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<= Resettlement of Bulgarian peoples to Middle Itil · Contents · Djagfar Tarihi Contents · Itil Bulgaria in the first half of the 10 c. =>

Z. Z. Miftakhov

Lecture Course
State Pedagogical University, Kazan, 1998, 2002, ISBN 5-89120-050-3


In Russia, history remains a state secret. Any Russian publication is so well sanitized that Orwell imagination would badly pale against the achievements of the historical production lines. A scholar trying a look back would find a dearth of published references, even when the facts are imbedded in the body of the Rus annals. Over the centuries, few people, starting with V.N. Tatischev and V.V.Latyshev, ventured to reflect a true picture. The posted extracts from the “History of Tatar People“ present a work that was written to remain in the desk drawer until better times, but saw a light of day when the Soviet system collapsed for a short time.




1. General remarks.
2. Time and circumstances of formation of Itil Bulgaria.
3. Islamization of the Bulgarian society and transformation of Islam into Itil Bulgaria state religion.


Objective. An overall objective of this lecture is to define the role Islam played in forming an ethnically diverse mass of Bulgarian and their kin peoples into a uniform Itil Bulgar ethnosystem.

Methodical guideline. Study of the process of the Bulgarian society’s Islamization and forming of the Islamic Itil Bulgaria state should reveal the factors that fused Bulgars - Moslems and pagan Finno-Ugrians into a uniform political community.

Initial situation. 855 AD is a starting point in the long chain of the historical events, which in the end resulted in the creation of the first Islamic state in the Itil-Ural historical-cultural region. What happened then?

In 855 AD died Aidar, the next Kan of Kara Bulgar. Two important events attracted attention of the historians to his person and actions. First, he was a first ruler of Bulgars to accept Islam. Secondly, his senior son Gabdulla Djilki (in some sources his name is given in the form: Shilki, Silki) was a founder of the Itil Bulgaria state.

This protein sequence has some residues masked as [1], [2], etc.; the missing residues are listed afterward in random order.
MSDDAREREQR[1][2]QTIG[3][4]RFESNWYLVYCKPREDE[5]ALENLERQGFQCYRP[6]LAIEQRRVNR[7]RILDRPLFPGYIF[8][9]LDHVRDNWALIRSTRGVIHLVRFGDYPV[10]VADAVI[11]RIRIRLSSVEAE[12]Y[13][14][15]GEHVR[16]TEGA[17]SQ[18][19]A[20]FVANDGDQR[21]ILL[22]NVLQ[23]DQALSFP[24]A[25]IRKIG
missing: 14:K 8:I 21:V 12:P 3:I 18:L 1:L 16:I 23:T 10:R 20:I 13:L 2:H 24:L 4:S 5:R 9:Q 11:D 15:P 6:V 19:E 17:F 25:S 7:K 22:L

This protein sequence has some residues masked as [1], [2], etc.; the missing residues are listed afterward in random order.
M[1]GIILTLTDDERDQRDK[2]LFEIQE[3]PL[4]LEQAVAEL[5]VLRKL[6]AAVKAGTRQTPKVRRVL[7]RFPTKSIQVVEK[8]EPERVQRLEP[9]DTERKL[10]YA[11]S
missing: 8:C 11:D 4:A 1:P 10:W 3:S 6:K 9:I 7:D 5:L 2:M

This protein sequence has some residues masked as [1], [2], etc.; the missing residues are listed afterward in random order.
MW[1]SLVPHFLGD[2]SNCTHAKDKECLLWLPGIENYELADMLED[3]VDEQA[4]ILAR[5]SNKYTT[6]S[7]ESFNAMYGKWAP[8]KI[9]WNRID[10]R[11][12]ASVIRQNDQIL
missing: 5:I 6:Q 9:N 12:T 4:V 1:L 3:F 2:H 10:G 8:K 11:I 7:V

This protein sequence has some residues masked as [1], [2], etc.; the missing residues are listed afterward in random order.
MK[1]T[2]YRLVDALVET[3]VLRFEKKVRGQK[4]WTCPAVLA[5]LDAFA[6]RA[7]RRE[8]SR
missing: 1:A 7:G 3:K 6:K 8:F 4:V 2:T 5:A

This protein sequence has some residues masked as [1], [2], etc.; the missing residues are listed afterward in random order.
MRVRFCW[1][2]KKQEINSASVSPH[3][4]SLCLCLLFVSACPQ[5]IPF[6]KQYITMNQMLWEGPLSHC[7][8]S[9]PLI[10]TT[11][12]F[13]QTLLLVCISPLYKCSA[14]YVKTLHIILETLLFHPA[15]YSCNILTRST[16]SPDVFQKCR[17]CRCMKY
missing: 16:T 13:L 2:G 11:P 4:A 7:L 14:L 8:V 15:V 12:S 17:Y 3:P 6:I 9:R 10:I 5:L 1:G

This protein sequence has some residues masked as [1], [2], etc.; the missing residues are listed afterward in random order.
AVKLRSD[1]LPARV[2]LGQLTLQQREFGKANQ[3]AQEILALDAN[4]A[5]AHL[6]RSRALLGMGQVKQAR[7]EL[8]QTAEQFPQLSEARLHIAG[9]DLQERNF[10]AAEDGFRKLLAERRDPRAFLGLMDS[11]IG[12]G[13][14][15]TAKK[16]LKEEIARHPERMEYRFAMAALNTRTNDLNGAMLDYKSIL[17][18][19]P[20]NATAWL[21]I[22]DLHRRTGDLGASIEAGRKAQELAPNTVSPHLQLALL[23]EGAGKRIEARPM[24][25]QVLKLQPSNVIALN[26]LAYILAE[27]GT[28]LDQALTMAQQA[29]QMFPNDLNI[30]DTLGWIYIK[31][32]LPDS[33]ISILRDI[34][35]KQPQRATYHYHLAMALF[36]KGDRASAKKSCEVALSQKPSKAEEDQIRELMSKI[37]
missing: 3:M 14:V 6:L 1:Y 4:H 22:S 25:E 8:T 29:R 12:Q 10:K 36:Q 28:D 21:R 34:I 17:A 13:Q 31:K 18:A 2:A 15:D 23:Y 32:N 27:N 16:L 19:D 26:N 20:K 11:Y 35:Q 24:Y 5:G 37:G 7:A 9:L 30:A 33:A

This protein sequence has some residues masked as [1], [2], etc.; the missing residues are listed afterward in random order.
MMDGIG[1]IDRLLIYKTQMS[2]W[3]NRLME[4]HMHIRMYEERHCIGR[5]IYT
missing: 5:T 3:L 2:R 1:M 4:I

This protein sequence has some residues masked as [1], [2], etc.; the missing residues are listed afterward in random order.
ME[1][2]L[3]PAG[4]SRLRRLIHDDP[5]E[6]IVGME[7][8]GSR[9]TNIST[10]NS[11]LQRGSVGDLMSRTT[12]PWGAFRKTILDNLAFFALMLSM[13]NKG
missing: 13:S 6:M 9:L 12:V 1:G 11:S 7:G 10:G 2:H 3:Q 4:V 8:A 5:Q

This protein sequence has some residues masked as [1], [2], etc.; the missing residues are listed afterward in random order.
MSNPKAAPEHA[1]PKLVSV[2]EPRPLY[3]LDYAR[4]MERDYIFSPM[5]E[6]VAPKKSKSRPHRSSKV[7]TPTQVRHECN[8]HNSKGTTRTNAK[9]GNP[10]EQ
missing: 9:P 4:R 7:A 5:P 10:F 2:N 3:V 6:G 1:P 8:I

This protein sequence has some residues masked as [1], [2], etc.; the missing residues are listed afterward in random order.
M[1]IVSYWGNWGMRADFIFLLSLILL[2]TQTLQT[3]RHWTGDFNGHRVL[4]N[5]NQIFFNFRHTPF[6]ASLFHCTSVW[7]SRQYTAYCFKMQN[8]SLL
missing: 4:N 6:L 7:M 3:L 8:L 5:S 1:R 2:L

Time and circumstances of Islam acceptance by Aidar. In the end of the 8-th c., a merchant Sindj arrived on a trade trip from India to Khorasan (Northeast Iran). There, he accepted Islam from the Arabs. After that, Sindj was appointed a head of the Khorasan merchant guild. In the beginning of the 9-th c. his senior son Abdullah was sent with an embassy delegation to Khazaria. There, the embassy was detained. Soon, Abdullah settled in Samandar (aka Semender, in the present Northern Dagestan), and became a Mullah. In 817 the inhabitants of Samandar revolted against the dominance of the Khazars, and the attempts of the Khakan Karak to introduce among them Judaism. Khakan Karak, after suppressing the revolt, ordered the instigator of the revolt, Mullah Abdullah, to be hanged from the minaret of the Samandar mosque. The senior son of Abdullah, Shams, fled in time to Kara Bulgar. The Kara Bulgar ruler Aidar received him favorably. In 819 the Khazarian Khakan attacked Kara Bulgar. It happened that at the decisive moment of struggle against Khazars, Shams gave Kan Aidar a very useful advice. As a result of the actions that followed his advice, Bulgars were victorious. Shams explained all that by the omnipotence of the Allah, and actively encouraged Kan Aidar to accept Islam. Shortly after the ruler of Kara Bulgar became Moslem (ca. 820), in Kyiv (which was a capital of Kara Bulgar) was built a mosque “Djok”.

Beginning of the rule of Kan Djilki. After the death of Aidar (r. 819-855), a ruler of Kara Bulgar became his senior son Djilki. At the time of the ascension to the post of the Kan (Kagan with silent “g“, Kaĝan/Kaan) he was a Moslem. His younger brother Lachyn remained a Tengriist. Soon between the brothers sparked a struggle for power. Bulgars-Moslems grouped around Djilki. It was a numerous Sabanian clan Baryn (Berendeys of Rus annalls). Around Lachyn grouped the Bulgars who adhered to Tengrianism. Gradually, the struggle between the brothers began to take a form of opposition between Moslems and Tengrians. The opposition sharply rekindled after an intervention of a third force, the Khazarian Khakan Yskhak. The predecessor of Yskhak, Khakan Manas, was killed in 858 in his tent while making his rounds (1; 36). It was a well planned and arranged provocation. Manas was killed by Jewish Khazars, and they accused the merchants from Kara Bulgar who came on a trade trip to the court of Khakan. They were hurriedly executed. The new Khakan Yskhak invaded Kara Bulgar (ca. 859). The Bulgars-Tengrians under a leadership of Lachyn joined the Khazar side. A decisive battle occurred near the city Baltavar (present Poltava). Djilki lost the battle. That defeat had far-reaching consequences:

First, the Khazarian Khakan took from the territory of the Kara Bulgar two uluses, Kyiv (Bashtu) and Novgorod (Urus) (which means that the name Rus first applied to the Ladoga area controlled by Vikings). In the territory of these two uluses was created a princedom Rus. In the historical literature it is called Kyivan Rus or Old Russian state. The princedom Kyivan Rus held the right bank territory along the middle course of Dnieper. The Khazarian Khakan Yskhak installed as a first ruler of the princedom Rus a Norman by the name Dir. Bulgars called him Djir. Before 859, Dir served as a head of the Slavic irregular force of Kyiv. He was supervised by a Khazarian Khakan’s viceroy. A Norman Askold (Oskold; per B.A. Rybakov Oskolot, in Bulgarian As-Khalib), became a first Viceroy. The Viceroy Askold monitored not only the actions of the Prince Dir, but also the timely payments of tribute to the Khazars, and over the tax collection for the passage through the city gates, where were located the Khazarian customs.